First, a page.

This is an archived article that was published on in 2006, and information in the article may be outdated. It is provided only for personal research purposes and may not be reprinted.

Correction: A report in Saturday's Tribune about a sheepherders' gathering incorrectly identified Van Warnick as Jay Warnick.

BAKER, Nev. - Horses and cattle helped build the West, but here on the Utah-Nevada border, sheep kept Denys Koyle's inn afloat.

In the winter, when few motorists made the lonely trek through Utah and Nevada on U.S. Highway 50 and U.S. Highway 6, sheepherders tending flocks in the desert would stop at Koyle's Border Inn for a beer, hamburger or shower. Twenty-nine years after she opened her now-landmark filling station, lodge, bar and grill that straddles two states, sheepherders and former sheepherders have begun flocking back to the Border Inn every January.

This year's flock arrived Friday for Koyle's third annual "Old Sheepherders' Party" - Koyle's way of showing her appreciation to the sheep men and families.

"It's a thank you for the business is how it started," Koyle said. "Now it's taken on a life of its own."

About 100 people, most of them from Utah and most of them senior citizens, attended Friday's party. Old men in baseball caps or cowboy hats who once cared for sheep grazing the winter-time desert filled the inn's restaurant and spilled into a covered patio outside. They brought their wives and grown children to the party, too.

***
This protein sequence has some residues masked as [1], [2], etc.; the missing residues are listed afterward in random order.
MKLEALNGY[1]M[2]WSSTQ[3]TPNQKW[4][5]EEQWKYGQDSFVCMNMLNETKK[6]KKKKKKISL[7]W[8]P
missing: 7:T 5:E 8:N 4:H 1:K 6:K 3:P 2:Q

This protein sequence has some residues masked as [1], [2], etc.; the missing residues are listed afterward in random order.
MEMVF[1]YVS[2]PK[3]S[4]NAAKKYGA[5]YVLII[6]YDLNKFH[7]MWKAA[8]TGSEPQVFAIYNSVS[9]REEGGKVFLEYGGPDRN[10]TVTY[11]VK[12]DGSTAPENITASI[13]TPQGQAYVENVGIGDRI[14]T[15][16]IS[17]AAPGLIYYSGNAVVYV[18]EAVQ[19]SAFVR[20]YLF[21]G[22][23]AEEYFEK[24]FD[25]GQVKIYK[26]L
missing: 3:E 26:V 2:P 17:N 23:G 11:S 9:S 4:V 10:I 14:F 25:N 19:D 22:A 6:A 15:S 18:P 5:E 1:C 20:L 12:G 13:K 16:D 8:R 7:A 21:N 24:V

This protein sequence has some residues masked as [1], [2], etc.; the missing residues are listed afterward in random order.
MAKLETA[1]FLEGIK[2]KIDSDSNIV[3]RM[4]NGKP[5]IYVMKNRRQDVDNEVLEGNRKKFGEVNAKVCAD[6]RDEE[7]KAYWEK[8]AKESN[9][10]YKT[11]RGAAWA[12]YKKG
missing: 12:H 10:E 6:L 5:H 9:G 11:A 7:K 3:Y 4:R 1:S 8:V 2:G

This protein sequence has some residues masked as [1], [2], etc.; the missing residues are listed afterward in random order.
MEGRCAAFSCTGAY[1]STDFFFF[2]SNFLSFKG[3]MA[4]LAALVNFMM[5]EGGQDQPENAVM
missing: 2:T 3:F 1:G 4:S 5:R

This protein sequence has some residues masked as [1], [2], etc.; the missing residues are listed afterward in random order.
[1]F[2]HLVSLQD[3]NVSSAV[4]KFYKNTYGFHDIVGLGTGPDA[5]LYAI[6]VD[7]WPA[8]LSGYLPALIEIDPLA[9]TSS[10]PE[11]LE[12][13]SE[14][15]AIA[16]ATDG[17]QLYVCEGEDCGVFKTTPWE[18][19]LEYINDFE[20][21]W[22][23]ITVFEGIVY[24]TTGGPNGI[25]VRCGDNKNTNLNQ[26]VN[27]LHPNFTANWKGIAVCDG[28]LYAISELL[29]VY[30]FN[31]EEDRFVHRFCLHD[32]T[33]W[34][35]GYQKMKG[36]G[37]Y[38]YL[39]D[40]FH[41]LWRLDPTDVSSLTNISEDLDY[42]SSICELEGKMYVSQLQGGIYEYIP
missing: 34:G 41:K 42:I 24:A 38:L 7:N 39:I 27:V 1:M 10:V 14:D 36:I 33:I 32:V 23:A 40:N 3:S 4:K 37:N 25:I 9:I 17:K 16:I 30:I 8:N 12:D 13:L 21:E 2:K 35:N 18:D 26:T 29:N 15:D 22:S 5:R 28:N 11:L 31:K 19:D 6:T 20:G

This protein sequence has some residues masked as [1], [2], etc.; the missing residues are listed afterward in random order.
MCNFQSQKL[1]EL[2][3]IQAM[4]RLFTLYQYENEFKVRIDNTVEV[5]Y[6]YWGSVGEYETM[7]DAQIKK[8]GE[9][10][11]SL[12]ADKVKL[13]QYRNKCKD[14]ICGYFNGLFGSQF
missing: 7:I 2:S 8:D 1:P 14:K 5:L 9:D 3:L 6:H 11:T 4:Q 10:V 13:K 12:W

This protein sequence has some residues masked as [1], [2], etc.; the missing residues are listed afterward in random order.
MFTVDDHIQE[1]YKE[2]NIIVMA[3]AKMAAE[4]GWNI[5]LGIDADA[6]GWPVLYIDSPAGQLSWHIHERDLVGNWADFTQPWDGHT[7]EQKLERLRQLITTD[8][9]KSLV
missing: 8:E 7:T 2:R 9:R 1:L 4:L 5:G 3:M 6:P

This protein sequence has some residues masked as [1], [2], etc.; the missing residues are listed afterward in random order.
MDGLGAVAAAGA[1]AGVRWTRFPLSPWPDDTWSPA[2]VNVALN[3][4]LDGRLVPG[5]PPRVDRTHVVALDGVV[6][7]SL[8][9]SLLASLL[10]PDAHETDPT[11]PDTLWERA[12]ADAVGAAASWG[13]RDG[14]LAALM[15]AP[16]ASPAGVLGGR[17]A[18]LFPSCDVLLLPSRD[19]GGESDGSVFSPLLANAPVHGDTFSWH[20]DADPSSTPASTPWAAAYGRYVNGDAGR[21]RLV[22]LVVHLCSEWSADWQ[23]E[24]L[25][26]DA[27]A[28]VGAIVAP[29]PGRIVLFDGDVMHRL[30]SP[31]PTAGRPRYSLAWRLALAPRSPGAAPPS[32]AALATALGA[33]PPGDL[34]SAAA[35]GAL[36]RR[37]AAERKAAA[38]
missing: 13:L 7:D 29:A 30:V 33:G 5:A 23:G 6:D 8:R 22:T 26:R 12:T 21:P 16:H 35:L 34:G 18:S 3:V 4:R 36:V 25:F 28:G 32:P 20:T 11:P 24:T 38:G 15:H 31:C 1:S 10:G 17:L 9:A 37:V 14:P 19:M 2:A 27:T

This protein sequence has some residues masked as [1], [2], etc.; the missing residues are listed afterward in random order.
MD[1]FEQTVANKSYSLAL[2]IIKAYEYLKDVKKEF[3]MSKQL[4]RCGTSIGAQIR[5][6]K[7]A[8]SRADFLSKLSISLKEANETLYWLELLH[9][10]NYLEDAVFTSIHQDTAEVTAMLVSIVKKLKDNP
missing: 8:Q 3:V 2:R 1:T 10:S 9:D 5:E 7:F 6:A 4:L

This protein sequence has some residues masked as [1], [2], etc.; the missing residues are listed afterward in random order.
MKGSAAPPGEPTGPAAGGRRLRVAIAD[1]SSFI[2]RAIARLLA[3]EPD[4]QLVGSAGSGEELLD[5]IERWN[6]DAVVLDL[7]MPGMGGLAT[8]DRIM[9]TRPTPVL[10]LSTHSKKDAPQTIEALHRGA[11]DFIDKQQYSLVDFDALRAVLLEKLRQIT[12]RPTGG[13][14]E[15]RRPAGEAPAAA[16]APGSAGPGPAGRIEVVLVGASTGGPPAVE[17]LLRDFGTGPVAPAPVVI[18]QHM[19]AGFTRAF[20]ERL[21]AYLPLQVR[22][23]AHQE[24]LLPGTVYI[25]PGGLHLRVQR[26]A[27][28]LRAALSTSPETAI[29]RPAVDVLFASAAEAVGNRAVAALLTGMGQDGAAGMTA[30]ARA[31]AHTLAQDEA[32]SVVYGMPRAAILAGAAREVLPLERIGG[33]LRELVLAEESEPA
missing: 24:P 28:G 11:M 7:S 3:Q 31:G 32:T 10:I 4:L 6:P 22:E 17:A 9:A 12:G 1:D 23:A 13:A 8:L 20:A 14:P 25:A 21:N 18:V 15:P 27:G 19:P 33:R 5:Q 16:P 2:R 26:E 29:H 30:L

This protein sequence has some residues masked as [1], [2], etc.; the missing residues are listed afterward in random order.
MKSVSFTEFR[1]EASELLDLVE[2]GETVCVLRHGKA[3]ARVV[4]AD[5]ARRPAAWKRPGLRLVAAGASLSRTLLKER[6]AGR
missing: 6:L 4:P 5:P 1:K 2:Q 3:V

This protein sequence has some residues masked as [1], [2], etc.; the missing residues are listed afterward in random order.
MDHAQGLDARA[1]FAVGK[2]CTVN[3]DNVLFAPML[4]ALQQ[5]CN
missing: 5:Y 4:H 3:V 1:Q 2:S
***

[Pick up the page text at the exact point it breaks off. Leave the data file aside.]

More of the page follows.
Some herders were old friends who caught up on their lives and shared stories about the days when they and their families lived in wagons that traveled with the sheep.

"This is the only place in the desert we could call our families or have a good meal," said Francisco Colqui, a 54-year-old Hinckley resident who herded sheep in the 1970s and visited the inn a couple Saturday nights every winter. In the spring Colqui and other herders would move their flocks to less-arid pastures in places such as northern Utah or Wyoming.

Koyle said she intended only to have one sheepherders party, but as festivities were ending that first year, people kept asking her, "You're going to do this again next year, right."

The party grew to include people who worked as sheepherders decades before Koyle purchased the inn in 1976 as well as people who worked elsewhere in the sheep industry.

"I miss all those old people. I miss the old ones and the young ones, too," said Van Warnick, 81, of Delta, who used to work for the Utah Department of Agriculture and the U.S. Fish and Wildlife Service trapping the coyotes and mountain lions that preyed on livestock.

Attendees began arriving about noon and by the late afternoon the inn's lounge was filled with conversation and the occasional ring or ding from a slot machine. Some guests provided oral histories that were being recorded by the Great Basin Heritage Area. The inn served the free lamb dinner at 5:30 then opened a microphone so people could tell stories about their time in the sheep business.

Koyle's parties have occurred as sheep production in Utah is on what some in the industry has described as its last gasp. Utah had about 590,000 sheep in 1976 and had about 270,000 sheep in 2005. Nevada hasn't fared better, with 70,000 sheep in 2005, about 45 percent of what it had in 1976. Foreign competition and a move toward synthetic fabrics have hurt American lamb and wool prices over the years and encouraged many people to find other work.

"One man takes care of 10,000 sheep in New Zealand," said Bruce Nielson, a livestock broker from Richfield who attended the party. "Do you know how many people it takes to care for 10,000 sheep in the United States?"

Fewer sheep has had an impact on Koyle. She said her inn routinely loses money the first three months of the year, and 2006 is off to a "horrendous" start, in part because there are fewer sheepherders. And so Koyle called her party bittersweet.

"Ten or 15 years from now, there may not be a sheepherder in Utah," she said.